Every time you think you’ve seen the best LEGO version of a Star Wars vehicle, someone turns around and makes something else incredible. This awesome AT-ST by GolPlaysWithLego utilizes a combination of LEGO and a sprinkling of other brand elements (mostly wedge tiles), along with a whole lot of skill, to raise the bar yet again (in fact, we featured their previous AT-ST version in 2019). The shaping of the gangly mech is spot-on, but it’s the posing with the uneven terrain that really sells this one to me. It’s almost shocking how much adding a good base to a build can improve it, especially a simple and clean design like this one.
Two epic themes collide in this wonderful creation by PaulvilleMOCs. An AT-ST from Star Wars has been recreated with features and colours found in the Rock Raiders sets. The brown roll cage is custom-made, using a mixture of bars, clip handle pieces, and minifigure hands. A classic fork handle piece acts as the tip of the antenna at the back of the walker and instead of having guns the machine is equipped with a drill at the front. This will definitely assist with the search for precious energy crystals!
The Y-45 hauler first introduced in Solo: a Star Wars Story may have been referred to as a heavy hauler, but this microscale model by Tim Goddard is carrying a much lighter microscale AT-ST. The lift arms are finished with a variety of tiles and modified plates of various size and shape, rather than larger more uniform tiles, which provide a wonderful texture.
The underside is full of great greebly details in dark red, including several Minifig hands, and a set of thin black arms tohold the model up, without distracting from the overall look.
There have been plenty of official LEGO AT-ST sets in all kinds of sizes over the years, but this model by Tim Goddard has got to be one of the best representations I’ve seen in a while—certainly at this size and level of detail. One of my favorite parts used is the plastic bit that comes between two shurikens—something many people consider trash—used for the grenade launcher on the left side of the photo. Connected to the base by a single point, the walker also has the perfect jaunty tilt to represent the chicken walk that gave the AT-ST its less popular name.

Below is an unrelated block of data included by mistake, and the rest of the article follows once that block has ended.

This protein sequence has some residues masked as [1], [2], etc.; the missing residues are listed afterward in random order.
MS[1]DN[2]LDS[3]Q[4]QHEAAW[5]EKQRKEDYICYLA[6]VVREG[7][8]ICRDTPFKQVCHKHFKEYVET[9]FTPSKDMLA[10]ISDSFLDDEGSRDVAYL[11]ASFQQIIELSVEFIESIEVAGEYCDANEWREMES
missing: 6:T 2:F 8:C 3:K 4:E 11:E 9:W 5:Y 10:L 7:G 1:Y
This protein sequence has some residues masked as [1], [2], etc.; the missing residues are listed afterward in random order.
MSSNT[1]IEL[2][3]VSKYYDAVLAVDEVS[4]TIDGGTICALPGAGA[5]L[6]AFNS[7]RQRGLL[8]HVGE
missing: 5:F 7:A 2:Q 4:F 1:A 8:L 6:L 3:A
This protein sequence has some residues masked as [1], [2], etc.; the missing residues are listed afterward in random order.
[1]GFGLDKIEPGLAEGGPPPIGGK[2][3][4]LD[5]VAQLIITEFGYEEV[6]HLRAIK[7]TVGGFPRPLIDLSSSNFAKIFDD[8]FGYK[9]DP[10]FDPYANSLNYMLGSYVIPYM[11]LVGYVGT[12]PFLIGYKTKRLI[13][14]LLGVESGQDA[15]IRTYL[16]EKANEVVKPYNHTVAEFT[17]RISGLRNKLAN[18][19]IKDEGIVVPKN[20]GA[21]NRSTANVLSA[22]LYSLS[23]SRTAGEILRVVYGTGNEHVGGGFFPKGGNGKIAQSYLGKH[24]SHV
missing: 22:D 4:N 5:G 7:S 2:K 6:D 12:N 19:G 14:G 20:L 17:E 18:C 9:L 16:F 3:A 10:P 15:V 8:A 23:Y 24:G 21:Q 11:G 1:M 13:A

Known to fans as the “chicken walker”, this LEGO All Terrain-Scout Transport (AT-ST) model by builder Lewis Kiwi is anything but a wimpy chicken. I’d use this beast to stand up to rebel scum any day of the week.
This has to be the most well-built AT-ST I’ve ever seen. From the top of the highly-detailed roof to the bottom of the articulated feet, this AT-ST outshines even the Ultimate Collector’s Series AT-ST set. Just look at the joints! The blasters! The engine work!
Some of the best LEGO creations have a level of detail that implies more detail beneath it. Notice how simple pieces like tubing and fans draw your eyes into the walker’s interior, making you wonder where those tubes connect to and how the walker is powered.
Where Lewis shines the most, however, is in his color schemes. This AT-ST uses light gray as the main armor layer, while underlying dark gray form the walker’s structure. This effect establishes the battle-readiness and is a detail not seen in many of the AT-ST models built over the years.
The Disney+ exclusive TV show The Mandalorian just debuted, so we’re taking a look at the single LEGO Star Wars set released to support the show so far. Although the TV show didn’t debut until November 12th, 75254 AT-ST Raider was released alongside the first wave of LEGO Star Wars sets from The Rise of Skywalker at the beginning of October. The set includes 540 pieces with four minifigures and retails for $49.99 US | $69.99 CAN | £49.99 UK (it’s also available at 20% off from Amazon.com right now as well).
This latest AT-ST is one in a long line of “chicken walkers” that LEGO has released, following up on the 75153 AT-ST Walker from Rogue One released in 2016. Of course, that doesn’t count the utterly awful half-walker pawned off on LEGO Star Wars fans in the form of 75201 First Order AT-ST (arguably the worst LEGO Star Wars set ever).
Note about spoilers: Unlike the abominable First Order AT-ST released well in advance of The Last Jedi, this LEGO Star Wars AT-ST does not reveal any spoilers about the TV show. Out of respect for readers who have not yet seen the show (or can’t due to regional release differences), this review of the set will also avoid spoilers. We ask that commenters respect each other and do the same.
Despite the vehicles from the Star Wars movies being built time and time again, from endlessly re-hashed official sets to uncountable builds from the LEGO community, sometimes a fan creation comes around that makes you say “Wow.” This Imperial AT-ST by GolPlaysWithLego is one such build, capturing the likeness of the scout walker impeccably. The hips have the wobbly look that is so distinctive of the aptly-nicknamed chicken walker, always sorely lacking in official sets, yet it still seems solidly put together while maintaining excellent proportions — it’s certainly the best I have seen.